Marketing is only getting more complex. As more and more channels land on the market, as customers demand experiences that meet their specific needs, as scaling content production becomes more and more vital, marketing teams need a flexible way to manage their thousands of assets. According to the CMOs surveyed in Gartner’s 2019-2020 CMO Spend Survey, “creating and managing content now accounts for the second highest area of marketing spend across marketing programs and operational areas.”
But managing assets is just the beginning.
Most marketing teams don’t know exactly what they’re looking for in an asset management solution until the need rears its ugly head at the worst possible moment.
Marketing teams need to prepare for changing markets now by digging into the details of what a digital asset management system can do for them—from its base capabilities to critical integrations to make it easier on the end user, such as an Adobe Creative Cloud integration to DAM.
Uses of DAM
First, you need a clear idea about what marketing teams everywhere actually use a DAM for. Here are a handful of use cases that organizations have used Aprimo DAM for:
- Storing thousands of marketing materials in a single place—including the ability to create, find, update, and review.
- Organizing marketing materials with taxonomy and metadata, made more effective with AI that automatically tags content with appropriate metadata.
- Streamlining reviews and approvals for every piece of content.
- Managing digital rights of material to ensure every piece of content is compliant with any regulations governing marketing content in a given industry.
- Maximizing reuse of content, so it can be found and then used as many times as appropriate to get the most ROI from each piece.
- Analyzing asset usage and engagement to drive a marketing strategy based on real user data.
- Scaling personalized customer experiences to get marketing messages into market faster.
- Allowing a remote team work together seamlessly.
The range of base capabilities of any given DAM is broad, so it’s always best to know as much as you can about your needs before you get too far down the DAM path. As you’ll undoubtedly find, some DAMs can handle just one or two of the above uses, but the real value of a DAM is the ability to support those use cases as your needs grow. Achieving those objectives are, of course, just a taste of what marketing teams and their partners can do with a DAM.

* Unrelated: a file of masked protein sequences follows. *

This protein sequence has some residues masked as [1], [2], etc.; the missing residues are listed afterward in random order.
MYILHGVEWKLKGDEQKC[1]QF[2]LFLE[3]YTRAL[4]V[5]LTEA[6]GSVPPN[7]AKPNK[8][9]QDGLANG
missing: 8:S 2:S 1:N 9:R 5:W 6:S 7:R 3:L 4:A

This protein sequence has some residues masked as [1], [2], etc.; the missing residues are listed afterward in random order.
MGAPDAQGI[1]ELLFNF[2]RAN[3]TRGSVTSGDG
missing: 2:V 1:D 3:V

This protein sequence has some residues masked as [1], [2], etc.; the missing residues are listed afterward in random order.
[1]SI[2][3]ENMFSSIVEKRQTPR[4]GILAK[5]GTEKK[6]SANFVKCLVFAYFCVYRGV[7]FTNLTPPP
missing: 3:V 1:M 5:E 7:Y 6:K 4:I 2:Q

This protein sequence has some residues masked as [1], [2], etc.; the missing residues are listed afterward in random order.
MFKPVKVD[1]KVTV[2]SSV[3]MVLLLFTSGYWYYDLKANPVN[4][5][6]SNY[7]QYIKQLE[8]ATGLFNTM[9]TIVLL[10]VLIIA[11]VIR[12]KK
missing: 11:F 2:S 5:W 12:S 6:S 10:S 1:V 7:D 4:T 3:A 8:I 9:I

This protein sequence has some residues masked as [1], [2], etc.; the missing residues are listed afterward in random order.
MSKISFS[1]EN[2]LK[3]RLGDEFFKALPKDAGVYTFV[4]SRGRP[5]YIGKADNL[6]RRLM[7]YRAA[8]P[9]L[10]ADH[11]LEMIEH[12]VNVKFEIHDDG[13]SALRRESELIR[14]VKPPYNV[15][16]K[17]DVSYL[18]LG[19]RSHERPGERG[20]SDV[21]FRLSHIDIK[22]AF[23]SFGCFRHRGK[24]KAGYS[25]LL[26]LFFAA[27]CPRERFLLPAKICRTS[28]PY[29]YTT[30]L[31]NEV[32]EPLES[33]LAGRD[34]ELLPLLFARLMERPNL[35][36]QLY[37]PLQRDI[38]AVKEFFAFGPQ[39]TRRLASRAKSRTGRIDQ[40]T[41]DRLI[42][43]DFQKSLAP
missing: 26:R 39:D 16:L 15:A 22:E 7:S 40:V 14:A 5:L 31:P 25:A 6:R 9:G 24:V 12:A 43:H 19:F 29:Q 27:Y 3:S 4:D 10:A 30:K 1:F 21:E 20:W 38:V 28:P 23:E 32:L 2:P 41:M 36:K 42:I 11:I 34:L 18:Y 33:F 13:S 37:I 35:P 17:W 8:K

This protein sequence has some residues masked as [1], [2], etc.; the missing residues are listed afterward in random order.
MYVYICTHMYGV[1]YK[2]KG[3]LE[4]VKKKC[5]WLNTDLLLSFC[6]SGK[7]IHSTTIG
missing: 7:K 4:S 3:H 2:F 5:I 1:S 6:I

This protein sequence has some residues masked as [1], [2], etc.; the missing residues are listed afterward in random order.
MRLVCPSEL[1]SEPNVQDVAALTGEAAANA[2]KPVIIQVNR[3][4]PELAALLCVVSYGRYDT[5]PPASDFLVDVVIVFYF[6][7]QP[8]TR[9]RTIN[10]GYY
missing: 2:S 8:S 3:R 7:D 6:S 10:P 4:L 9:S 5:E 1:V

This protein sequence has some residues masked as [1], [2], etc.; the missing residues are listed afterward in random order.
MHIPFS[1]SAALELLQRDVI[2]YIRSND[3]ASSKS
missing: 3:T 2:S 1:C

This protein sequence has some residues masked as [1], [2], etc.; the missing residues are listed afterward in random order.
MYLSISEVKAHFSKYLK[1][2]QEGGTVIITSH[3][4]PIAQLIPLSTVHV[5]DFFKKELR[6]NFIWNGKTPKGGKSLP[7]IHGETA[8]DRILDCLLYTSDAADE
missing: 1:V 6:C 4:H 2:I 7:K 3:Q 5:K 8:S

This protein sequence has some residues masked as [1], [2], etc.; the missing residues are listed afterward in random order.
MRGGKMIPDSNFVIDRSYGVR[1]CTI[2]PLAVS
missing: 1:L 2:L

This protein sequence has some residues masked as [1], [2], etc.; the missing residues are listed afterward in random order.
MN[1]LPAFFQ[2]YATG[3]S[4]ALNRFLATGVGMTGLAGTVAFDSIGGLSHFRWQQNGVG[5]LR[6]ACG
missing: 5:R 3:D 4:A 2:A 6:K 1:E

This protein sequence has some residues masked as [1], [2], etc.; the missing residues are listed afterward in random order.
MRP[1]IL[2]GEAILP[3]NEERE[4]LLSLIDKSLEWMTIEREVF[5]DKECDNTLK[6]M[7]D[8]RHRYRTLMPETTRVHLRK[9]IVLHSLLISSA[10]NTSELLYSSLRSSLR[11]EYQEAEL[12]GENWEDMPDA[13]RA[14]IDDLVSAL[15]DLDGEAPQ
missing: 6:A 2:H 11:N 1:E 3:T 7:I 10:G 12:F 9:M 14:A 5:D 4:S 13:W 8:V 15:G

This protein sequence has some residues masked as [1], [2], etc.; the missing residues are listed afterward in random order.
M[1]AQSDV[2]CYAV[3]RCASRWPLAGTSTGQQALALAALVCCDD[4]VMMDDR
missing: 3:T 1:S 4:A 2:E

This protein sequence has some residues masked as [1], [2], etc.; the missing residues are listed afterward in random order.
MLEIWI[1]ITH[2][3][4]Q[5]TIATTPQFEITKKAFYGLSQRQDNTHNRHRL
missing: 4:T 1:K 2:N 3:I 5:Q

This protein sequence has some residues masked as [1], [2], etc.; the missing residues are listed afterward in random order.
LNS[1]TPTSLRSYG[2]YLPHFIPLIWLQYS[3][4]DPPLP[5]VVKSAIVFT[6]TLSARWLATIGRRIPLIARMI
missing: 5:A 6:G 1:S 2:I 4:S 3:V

DAM: The Swiss Army Knife of content solutions
DAM capabilities rapidly expand when teams start integrating powerful software with the main DAM solution. A solid DAM makes the entire team work more efficiently. Why? Because every corner of the team can use the tools they’re already familiar with—nothing has to change for design teams using Adobe Creative Cloud or sales teams using Salesforce or any number of other tools, they can simply keep using those tools in the new DAM.
Not every DAM is created equal when it comes to integration offerings, but having a robust library of DAM integrations is what Forrester, Inc. believes makes a leader among DAM offerings.
Figure out all of the software that your teams use every day and then determine if the DAM in question can integrate that software. Does it support a Slack integration? How about Microsoft Office Suite or Google Docs? Most integrations with either help you “ingest” content into the DAM—by uploading a document directly from Creative Cloud—or your content—like a web developer building a new website with the latest content in Episerver.
Ultimately, though, the “how of an integration” is secondary to what the end result of an integrated content operations ecosystem enables your teams to accomplish. Remote teams can work together more effectively, regardless of distance. Team-wide transitions onto DAM are smoother if teams can use the tools they’ve always used.
A DAM can make your entire work experience smoother, simpler, more intuitive—if it offers the third-party integrations you need to enable it.
Time to get started with DAM
Every team’s needs are different. That’s one of the reasons many marketing and content creation teams have trouble defining their own pain points—you can’t identify a solution if you haven’t identified a problem.
DAMs have an incredible range of uses. All of them, though, are focused on making marketing work more efficient.
Have more questions about what a DAM can do for you? Download our DAM Buyer’s Guide for some deeper insights into the kinds of questions you should be asking about a DAM’s capabilities.